And while many academics and intellectuals probably feel that it was a positive move for more county professionals with advanced degrees and experience in higher education to be appointed to the school board, the feeling was not universal. Some local activists complained that the change also meant that the board no longer had any representation from many of the poorer communities in the country.
Perhaps the best example of a local institution resisting the influence of academia is the Prince George’s County police department. “The county rejected our panel’s recommendation that all police officers obtain college degrees,” Williams says.
An even more frustrating situation exists at the PGCC municipal police academy. “We could save the county over a million dollars a year in recruiting costs because we can deliver two dozen fully trained officers really to hit the street,” says academy director, Larry Shanks. “Yet, the P.G. County police department, which runs its own academy, simply refuses to recruit our people, even though our education standards are higher and we have a 100 percent placement rate for our graduates who are welcomed into many other police departments all over the Washington area.”
Sergeant Coates, who is a public information officer for the department, confirmed the fact that the department does not target PGCC’s police academy for recruiting, even though it does recruit from the community college itself, as well as conduct nationwide searches in attempt to attract qualified candidates, particularly African Americans and Hispanics.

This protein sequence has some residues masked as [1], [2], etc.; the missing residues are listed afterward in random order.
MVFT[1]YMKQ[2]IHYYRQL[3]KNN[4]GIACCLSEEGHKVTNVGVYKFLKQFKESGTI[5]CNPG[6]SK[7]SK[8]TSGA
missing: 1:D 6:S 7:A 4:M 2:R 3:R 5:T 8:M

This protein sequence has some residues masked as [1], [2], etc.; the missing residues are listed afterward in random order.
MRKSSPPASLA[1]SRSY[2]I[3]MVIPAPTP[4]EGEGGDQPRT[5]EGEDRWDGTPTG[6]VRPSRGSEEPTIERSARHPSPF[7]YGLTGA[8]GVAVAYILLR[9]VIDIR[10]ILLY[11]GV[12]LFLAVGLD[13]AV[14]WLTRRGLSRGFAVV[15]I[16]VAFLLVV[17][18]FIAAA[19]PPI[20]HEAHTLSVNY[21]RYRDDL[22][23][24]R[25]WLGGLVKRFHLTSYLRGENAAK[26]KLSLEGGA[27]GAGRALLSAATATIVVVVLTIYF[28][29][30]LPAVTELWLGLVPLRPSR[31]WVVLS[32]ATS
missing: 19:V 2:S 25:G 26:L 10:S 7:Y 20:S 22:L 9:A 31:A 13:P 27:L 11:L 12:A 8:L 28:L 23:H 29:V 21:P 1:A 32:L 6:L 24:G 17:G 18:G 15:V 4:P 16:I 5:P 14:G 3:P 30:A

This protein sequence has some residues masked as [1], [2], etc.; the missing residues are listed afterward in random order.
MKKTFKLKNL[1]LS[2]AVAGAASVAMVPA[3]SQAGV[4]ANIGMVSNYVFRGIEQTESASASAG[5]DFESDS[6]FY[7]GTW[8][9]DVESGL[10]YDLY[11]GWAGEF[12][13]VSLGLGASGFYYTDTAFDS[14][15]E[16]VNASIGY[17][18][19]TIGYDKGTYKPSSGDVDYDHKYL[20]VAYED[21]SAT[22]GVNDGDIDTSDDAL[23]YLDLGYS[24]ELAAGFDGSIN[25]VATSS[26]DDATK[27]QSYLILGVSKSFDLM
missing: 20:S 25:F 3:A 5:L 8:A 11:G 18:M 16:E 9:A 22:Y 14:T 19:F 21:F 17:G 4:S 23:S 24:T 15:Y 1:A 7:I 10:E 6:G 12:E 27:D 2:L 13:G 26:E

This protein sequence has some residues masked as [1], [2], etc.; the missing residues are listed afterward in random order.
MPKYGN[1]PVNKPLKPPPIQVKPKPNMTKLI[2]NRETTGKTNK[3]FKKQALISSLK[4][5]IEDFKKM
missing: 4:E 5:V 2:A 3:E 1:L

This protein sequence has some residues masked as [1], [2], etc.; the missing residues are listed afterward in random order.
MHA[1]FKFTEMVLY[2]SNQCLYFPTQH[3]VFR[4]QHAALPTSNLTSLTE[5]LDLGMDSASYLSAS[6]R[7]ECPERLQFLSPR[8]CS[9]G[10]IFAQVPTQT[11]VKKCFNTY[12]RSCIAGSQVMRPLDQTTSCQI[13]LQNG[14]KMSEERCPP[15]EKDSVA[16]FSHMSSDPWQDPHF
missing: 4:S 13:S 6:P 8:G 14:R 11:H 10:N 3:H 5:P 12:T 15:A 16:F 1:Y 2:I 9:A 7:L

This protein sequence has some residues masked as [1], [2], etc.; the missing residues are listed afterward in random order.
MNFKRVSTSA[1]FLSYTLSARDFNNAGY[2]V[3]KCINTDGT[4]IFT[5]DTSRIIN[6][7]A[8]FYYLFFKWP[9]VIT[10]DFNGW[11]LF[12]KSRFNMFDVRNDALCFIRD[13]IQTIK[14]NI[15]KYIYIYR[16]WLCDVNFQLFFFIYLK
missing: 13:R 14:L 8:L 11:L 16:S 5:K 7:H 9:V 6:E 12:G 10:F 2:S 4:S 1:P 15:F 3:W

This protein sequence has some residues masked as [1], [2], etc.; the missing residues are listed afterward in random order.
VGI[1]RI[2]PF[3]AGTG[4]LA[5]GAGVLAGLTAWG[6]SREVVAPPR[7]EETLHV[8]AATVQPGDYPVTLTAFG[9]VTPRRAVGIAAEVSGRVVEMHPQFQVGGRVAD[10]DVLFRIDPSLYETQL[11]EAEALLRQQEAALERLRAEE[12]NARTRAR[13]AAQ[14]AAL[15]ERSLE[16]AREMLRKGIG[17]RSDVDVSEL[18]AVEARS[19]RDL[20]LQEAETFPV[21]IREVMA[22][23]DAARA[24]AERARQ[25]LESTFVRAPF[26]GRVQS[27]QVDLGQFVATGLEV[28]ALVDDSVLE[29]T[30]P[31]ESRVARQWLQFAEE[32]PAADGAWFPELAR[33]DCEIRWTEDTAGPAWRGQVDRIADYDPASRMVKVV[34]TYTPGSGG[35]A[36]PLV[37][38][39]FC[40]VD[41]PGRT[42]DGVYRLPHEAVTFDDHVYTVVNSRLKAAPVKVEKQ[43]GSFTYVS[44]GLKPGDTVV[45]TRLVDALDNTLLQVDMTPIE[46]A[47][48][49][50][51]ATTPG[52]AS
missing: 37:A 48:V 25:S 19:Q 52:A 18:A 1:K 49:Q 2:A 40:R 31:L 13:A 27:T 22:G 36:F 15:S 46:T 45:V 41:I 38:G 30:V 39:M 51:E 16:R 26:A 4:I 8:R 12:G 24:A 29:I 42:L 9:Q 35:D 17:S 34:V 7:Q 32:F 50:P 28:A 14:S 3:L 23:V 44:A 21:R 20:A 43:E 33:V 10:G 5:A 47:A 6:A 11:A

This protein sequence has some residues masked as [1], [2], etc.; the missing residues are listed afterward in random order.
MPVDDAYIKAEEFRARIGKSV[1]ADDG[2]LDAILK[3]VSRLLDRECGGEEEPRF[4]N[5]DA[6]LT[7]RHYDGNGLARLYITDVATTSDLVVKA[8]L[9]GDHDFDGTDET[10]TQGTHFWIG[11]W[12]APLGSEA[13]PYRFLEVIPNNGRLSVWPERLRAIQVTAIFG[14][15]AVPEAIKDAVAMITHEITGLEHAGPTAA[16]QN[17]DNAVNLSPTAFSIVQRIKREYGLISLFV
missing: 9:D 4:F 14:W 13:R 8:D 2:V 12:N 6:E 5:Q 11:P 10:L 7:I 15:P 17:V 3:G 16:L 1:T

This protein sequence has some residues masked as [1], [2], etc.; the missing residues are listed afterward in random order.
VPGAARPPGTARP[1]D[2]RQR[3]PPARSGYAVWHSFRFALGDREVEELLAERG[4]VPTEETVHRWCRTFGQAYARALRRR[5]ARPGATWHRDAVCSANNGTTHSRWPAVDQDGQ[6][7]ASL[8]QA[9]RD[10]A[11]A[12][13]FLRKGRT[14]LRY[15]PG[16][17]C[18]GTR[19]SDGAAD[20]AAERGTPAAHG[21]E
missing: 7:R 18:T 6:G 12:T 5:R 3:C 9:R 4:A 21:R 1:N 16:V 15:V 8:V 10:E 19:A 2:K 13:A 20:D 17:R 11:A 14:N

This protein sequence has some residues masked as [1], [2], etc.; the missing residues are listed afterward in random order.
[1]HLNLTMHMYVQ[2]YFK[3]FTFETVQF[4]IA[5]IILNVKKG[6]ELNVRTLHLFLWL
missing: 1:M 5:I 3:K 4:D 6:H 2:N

Regardless if the community is Prince George’s County, or the institution is Bowie State, PGCC or UMCP, addressing the question of how public colleges should relate to their neighbors is a complicated task. But, overall, the first and most important lesson to be learned is that the issue will not be resolved only by academics but also by the public that surrounds them.
“The colleges alone cannot really be blamed for the extent to which they are successfully engaged in addressing the needs of the community,” explains Prince George’s County resident and Howard University Vice Provost Alvin Thornton, who also has served as former chairman of the Prince George’s County school board.
“The basic problem is with the nature of the Black community’s demands on these institutions and local governments. The civil rights movement focused on getting colleges to admit Black students and hire Black faculty. Now the question is learning how to utilize them to respond to community needs,” Thornton says.